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Q4 2016 Equity Review

Wednesday 21st December 2016

Political events have once again dominated the quarter under review and global equity markets have moved dramatically since the election of Donald Trump as US President. Despite the initial fears that a vote for him would be a vote for chaos, markets took cheer from his conciliatory comments and the belief that the focus on the domestic economy would boost US GDP in 2017. This has led to both the US and European markets rising by around 8% in local terms on the quarter. The UK has significantly lagged this move only rising 1.5%, whilst in Japan the weaker Yen has seen the equity market rally sharply, up over 17%.

The UK economy has started to experience upward inflationary pressures and this is likely to squeeze consumer’s real incomes into 2017. We have stated before the difficulty of the uncertainty surrounding Brexit and another three months down the line we are no closer to greater clarity. Capital expenditure plans remain curtailed and there will be a time lag before the increased Government infrastructure spending kicks in. From an equity perspective, the UK is defensive and this could also be an unhelpful point in the cycle.

Our view on US equities has continued to be the wrong one, with more strong gains driven by the Trump ‘euphoria’. It is interesting to note that the sector performance has been very concentrated with Financials performing very strongly. Relative valuation levels remain high and the strength of the US Dollar will act as a meaningful headwind into 2017. Margin pressures remain a problem as the labour market tightens further, offset to some extent by the proposed taxation measures. US interest rates are also on the rise, with an estimated three upward moves in 2017, as bond yields rise this could impact further the relative valuation levels.

Europe has benefitted in recent months from the bounce in global economic activity, although export growth has only picked up modestly. German manufacturing orders have accelerated to their highest level since 2007 but other structural issues remain, notably the lack of credit demand. Since 2011, if you exclude mortgage lending, there has been no growth in private sector credit. ECB forecasts have reduced inflation expectations, such that in 2018 only 1.5% has been pencilled in, still way below the 2% target. A number of general elections in the region next year will add to volatility.

The outlook for Japan has arguably improved significantly in the last quarter with inflation finally getting entrenched in the system. The current weakness in the Yen will aid Japanese industry and the Central Bank will shortly confirm the improved situation. The equity market has the benefit of cyclical exposure and valuation levels remain at material discounts to other territories. We also believe the market will be supported by foreign buying which acts as an important swing factor.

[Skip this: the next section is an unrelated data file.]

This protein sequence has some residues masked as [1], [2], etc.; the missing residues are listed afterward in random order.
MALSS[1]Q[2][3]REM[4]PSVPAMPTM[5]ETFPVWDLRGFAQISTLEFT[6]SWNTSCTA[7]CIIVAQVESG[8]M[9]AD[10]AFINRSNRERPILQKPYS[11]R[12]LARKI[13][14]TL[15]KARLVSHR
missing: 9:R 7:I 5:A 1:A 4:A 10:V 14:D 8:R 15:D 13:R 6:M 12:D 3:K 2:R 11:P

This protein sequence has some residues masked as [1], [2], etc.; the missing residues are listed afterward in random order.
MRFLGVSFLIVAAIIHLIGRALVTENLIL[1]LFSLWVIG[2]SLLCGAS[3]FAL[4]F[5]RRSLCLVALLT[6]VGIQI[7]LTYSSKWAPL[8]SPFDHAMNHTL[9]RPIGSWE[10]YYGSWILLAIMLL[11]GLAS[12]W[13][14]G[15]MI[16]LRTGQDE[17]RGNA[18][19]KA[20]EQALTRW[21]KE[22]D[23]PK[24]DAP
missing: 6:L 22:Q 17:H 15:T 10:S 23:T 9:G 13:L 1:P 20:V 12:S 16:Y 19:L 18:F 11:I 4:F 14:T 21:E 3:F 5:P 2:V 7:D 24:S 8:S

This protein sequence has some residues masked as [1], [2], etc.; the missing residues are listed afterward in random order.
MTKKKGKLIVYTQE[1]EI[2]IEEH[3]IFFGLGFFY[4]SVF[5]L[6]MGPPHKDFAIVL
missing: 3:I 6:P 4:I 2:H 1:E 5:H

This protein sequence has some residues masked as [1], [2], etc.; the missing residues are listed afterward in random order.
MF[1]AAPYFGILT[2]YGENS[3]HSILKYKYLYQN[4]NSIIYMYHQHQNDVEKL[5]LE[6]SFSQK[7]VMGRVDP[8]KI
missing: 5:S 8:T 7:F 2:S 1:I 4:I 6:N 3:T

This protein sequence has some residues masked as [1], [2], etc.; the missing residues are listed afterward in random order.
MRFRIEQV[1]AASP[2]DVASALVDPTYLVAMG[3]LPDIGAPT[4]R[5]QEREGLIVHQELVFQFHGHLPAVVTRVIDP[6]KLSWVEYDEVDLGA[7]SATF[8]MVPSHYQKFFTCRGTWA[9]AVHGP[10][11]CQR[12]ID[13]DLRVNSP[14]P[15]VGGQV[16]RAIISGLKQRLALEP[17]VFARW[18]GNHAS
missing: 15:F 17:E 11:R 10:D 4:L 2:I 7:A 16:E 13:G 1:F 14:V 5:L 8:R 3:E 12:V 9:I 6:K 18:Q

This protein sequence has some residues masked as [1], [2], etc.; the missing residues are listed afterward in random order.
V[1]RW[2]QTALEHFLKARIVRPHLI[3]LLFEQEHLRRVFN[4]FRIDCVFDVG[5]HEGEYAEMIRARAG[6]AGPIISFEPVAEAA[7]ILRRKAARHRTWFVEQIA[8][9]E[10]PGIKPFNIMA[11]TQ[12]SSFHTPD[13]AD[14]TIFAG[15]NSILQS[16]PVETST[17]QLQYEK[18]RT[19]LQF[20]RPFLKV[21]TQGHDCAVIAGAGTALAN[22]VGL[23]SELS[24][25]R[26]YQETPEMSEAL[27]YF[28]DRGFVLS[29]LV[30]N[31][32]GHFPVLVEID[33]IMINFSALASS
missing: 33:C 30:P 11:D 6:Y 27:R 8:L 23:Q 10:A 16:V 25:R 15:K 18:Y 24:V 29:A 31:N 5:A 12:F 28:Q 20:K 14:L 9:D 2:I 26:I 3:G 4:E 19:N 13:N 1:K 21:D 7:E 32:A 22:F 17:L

China has continued to see improving growth but the credit imbalances within the economy have only got worse. The credit problem is mostly focussed on the corporate sector, so there is scope for Central Government to increase its debt. The authorities have been trying to proactively squeeze the speculative housing activity. Overall equity valuation levels are attractive.

In the US, the S&P 500 index has risen 4.5%, whilst the Dow Jones is up a staggering 8.5% with the NASDAQ lagging this quarter, up 2.8%.  The Financial sector has led the rally on hopes of reduced regulation and as yield curves have steepened, whilst industrials and cyclical sectors have also been in focus as they are perceived as standing to benefit from an incoming Trump administration. Risers have included Goldman Sachs up 48%, Bank of America up 44% and Morgan Stanley up 35%. Decliners have include TripAdvisor down 27%, Newmont Mining down 19% and Amgen down 12%.

In the UK, the FTSE 100 has gained 1.8%, with the more domestic focussed FTSE 250 declining nearly 1% on Brexit fears. It now appears that interest rates will be on hold for the foreseeable future with generally robust retail sales a reflection of the health of the labour market. Positive performers for the period have included Barclays up 34%, Glencore up 25% and Tullow Oil up 20%. Fallers once again included CMC Markets down 40% on fears of greater spread betting regulation. Other stocks on the decline included Fresnillo down 39%, Capita lost 26% and Aberdeen Asset Management fell 22%.

Continental European markets were also in positive form with the Euro Stoxx 50 up nearly 9%. In Germany, the DAX was up 8.7%, in France the CAC 40 was up a similar amount, Italy saw a strong rally up 16%, whilst Switzerland only eked out a 1% rise. Major gainers also focussed on the Banks with Deutsche Bank up 53%, Societe Generale rose 52%, Credit Agricole was up 36% and Unicredit was up 35%. Other gainers included Saipem up 34%, ArcelorMittal up 30% and Randstad up 29%. Fallers included RWE down 26%, Ericsson lost 13% and Danone declined 10%.

Asian equity markets were more mixed with Japan up strongly on the weaker Yen, the Nikkei gained 18.5% on the quarter. However in India there were fears on the GDP growth rate in the wake of the currency overhaul and the BSE Sensex fell 6%. Despite reasonable economic data from China, the Shanghai Composite saw muted gains of 3%, whist the Hang Seng in Hong Kong fell nearly 7%. Gainers on the period included Nomura up 63%, Sumitomo Heavy up 55%, Samsung Electronics was up 44% and Petrochina was up 15%. Fallers included Cheung Kong Property down 14%, Newcrest Mining fell 21% and Telekom Malaysia fell 12%.